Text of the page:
How are we going to achieve our plan? By what means and resources?
Quite often we limit ourselves and our plan to our present resources. After all it is reasonable to ask ‘Which holiday can I afford?’ before going and booking one. Budgeting is good stewardship and I would certainly not recommend getting into debt on a whim.
But we will never be able to dream big or make macro leaps forward if we limit our goals to what we can achieve with the resources we have now. It is better to first ask what we are passionate about doing, working out the resources required, and then thinking creatively of ways to get what we need. That is why this question comes some way down the planning process.
An army needs logistics and a large portion of the army is concerned with delivering the right resources to the right people in the right places. In fact, there are many more logisticians than infantry soldiers in the average army. But the army does not exist for logistics, it has a mission to do, and that aim is very rarely just to do with moving men and equipment from one place to another. Logistics is a large and essential part of achieving your aim but it is there to support the mission, not to drive it. History testifies to the fact that an army will beg, borrow and steal if necessary to get the job done if (or rather when) logistics fail. You can still achieve your aim when resources are difficult to come by if you remain focussed; as the United States Marine Corps would say: you just need to ‘improvise, adapt and overcome!’
The right motivation is key
This is because there are very few times when finances and resources are fixed. Having the powerful motivation that comes from a compelling vision inspires us to innovate and save, earn and raise the funding that we need and find the tools to get the job done.
Why is it that many people who win the lottery often struggle and end up unhappy or having used up their money within a few years? The gambling industry sells winning as the dream; it does not provide a vision for what comes beyond that. Many people who win do not have a clear idea of what they want to do with the money beyond taking a nice holiday and paying off the mortgage (things that you can do without playing the lottery or the roulette wheel).
People who make large amounts of money, who use them productively and yet whose resources continue to grow, are usually driven by a vision beyond that of just making a pile of cash. Bill Gates, the richest man in the world for most of the last decade, was not motivated primarily by money. When he started Microsoft with Paul Allen they had a vision of ‘a computer in every home’ and this dream of how computing could transform the world drove Microsoft to be the most successful software business in the world and made Bill Gates a ‘centibillionaire’.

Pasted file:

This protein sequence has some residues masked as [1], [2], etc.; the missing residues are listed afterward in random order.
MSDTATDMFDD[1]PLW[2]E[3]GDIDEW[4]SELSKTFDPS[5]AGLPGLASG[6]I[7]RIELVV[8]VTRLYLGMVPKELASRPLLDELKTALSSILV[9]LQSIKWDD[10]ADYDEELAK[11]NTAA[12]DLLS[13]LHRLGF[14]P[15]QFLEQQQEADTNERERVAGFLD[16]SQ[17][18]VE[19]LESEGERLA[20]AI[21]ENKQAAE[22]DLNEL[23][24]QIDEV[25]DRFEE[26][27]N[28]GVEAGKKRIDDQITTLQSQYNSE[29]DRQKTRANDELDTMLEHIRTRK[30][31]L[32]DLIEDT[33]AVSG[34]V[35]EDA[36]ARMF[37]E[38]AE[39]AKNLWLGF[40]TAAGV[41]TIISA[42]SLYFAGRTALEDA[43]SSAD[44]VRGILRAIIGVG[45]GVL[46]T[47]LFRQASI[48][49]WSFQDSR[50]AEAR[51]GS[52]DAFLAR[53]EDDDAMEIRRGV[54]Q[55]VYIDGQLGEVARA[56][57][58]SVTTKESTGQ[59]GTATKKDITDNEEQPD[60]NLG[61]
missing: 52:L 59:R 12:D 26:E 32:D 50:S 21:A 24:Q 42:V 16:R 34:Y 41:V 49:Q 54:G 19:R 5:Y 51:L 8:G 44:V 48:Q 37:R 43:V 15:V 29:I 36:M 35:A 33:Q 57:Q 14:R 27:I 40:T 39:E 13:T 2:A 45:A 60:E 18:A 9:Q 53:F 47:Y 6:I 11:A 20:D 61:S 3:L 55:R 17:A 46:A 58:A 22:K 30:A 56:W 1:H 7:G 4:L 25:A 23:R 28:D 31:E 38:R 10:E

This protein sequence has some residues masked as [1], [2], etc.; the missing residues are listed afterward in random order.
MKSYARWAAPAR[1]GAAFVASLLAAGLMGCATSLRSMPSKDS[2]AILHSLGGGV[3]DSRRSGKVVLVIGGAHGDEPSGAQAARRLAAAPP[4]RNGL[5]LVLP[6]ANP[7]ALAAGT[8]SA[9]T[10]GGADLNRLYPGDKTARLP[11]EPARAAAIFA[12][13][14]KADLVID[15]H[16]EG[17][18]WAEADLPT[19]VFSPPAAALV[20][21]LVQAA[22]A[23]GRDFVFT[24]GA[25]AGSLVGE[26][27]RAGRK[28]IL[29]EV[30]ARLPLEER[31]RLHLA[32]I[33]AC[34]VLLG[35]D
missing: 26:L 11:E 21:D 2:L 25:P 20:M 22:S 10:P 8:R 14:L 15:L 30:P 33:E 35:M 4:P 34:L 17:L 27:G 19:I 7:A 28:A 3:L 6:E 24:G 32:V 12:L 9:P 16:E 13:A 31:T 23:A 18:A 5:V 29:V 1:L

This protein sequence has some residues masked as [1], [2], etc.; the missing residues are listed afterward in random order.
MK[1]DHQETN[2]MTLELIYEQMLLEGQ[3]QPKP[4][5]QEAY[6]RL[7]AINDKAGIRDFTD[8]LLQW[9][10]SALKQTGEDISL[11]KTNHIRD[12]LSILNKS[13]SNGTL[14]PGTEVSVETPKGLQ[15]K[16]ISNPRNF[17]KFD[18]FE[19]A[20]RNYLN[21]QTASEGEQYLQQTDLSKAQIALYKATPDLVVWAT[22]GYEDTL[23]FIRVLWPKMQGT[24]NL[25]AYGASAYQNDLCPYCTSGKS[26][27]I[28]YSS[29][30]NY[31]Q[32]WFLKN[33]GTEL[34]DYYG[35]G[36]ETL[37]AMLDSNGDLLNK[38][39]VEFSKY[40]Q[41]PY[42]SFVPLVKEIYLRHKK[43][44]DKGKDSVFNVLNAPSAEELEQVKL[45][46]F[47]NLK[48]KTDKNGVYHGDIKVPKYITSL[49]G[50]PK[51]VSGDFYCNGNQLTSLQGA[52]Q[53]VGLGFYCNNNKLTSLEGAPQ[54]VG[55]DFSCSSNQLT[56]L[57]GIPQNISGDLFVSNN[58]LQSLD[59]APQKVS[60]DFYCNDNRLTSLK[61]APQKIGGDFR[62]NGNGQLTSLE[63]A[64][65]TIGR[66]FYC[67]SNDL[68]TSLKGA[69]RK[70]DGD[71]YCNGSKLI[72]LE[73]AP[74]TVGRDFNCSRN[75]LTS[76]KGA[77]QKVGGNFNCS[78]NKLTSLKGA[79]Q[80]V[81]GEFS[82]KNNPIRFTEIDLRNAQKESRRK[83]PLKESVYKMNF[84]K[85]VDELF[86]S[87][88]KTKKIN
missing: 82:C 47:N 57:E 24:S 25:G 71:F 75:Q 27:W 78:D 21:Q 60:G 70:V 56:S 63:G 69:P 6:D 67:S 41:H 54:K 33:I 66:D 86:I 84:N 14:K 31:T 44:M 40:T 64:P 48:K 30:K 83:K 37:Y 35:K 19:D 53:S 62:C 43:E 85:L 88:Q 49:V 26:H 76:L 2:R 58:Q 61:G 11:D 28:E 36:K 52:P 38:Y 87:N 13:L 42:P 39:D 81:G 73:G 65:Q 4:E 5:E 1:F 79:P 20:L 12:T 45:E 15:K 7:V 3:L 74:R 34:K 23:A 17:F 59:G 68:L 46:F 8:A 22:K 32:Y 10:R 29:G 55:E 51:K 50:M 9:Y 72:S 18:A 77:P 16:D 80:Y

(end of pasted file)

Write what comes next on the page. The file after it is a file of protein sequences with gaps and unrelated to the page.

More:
Money, Manpower and Materiel
So we start with the dream and then work out what we need to make it a reality. When we need to make something happen it generally comes down to the three ‘M’s: Money, Manpower and Materiel. Cash, workers and equipment are all important but it is usually the first element, the money, which drives others; so this is the primary consideration here (we will look at the people issue more under the ‘Who’ question).
When we have our dream or our goal, we can start to put a cost against it. If it is hard to assess the cost for a whole goal we can break it down, as we have done previously, and cost each constituent task or step.
Remember to put a cost against the time you invest in achieving the goal. When doing something yourself you can feel you are getting it done for free but that is not actually true. Our time is worth something, even if it is just the opportunity-cost of not being able to do something else while we are engaged with a task we have decided upon. Often it will turn out cheaper to pay someone else to do a task that can be delegated as this leaves you just the things that no-one else can do and you will achieve your goal all the sooner. We will look at delegation some more under the ‘Who’, but having broken down tasks and now putting costs to them will help you make decisions on the team you might need.
Once you have estimated a cost for each task you will get an idea of the budget for the whole goal or mission. Once this has been done you can start to think creatively about how to reduce the costs or get your resources in more inventive ways (and no I am not talking about stealing here!).
For example instead of paying for a qualified professional, could you get someone to do the work voluntarily or as an intern for you? If someone is still in training or education they may value the experience more than the pay. Alternatively, think about what service or product you might be able to offer someone in return for the resources you need?
I used this method when I employed someone to develop my website. They worked on the website in return provided some coaching to help them further their career. It was an easy win for both of us, and no cash changed hands.
Fuel the dream
Considering the resources we need and how we are going to get them is another important aspect of how we make our dreams real. An idea becomes a lot more tangible as we think about and assess the tools and materials we need for the job. It can take some time, and may not be as liberating as some of the big picture thinking, but it is important so stick with it!
“First, have a definite, clear practical ideal; a goal, an objective. Second, have the necessary means to achieve your ends; wisdom, money, materials, and methods. Third, adjust all your means to that end.” Aristotle